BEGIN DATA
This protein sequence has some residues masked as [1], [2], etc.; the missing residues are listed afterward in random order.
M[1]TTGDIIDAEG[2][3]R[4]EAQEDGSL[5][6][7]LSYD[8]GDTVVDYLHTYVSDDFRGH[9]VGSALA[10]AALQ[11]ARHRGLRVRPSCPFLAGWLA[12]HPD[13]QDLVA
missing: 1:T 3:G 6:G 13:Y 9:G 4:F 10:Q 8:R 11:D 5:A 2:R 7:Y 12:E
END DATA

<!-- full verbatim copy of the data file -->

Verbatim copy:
This protein sequence has some residues masked as [1], [2], etc.; the missing residues are listed afterward in random order.
M[1]TTGDIIDAEG[2][3]R[4]EAQEDGSL[5][6][7]LSYD[8]GDTVVDYLHTYVSDDFRGH[9]VGSALA[10]AALQ[11]ARHRGLRVRPSCPFLAGWLA[12]HPD[13]QDLVA
missing: 1:T 3:G 6:G 13:Y 9:G 4:F 10:Q 8:R 11:D 5:A 2:R 7:Y 12:E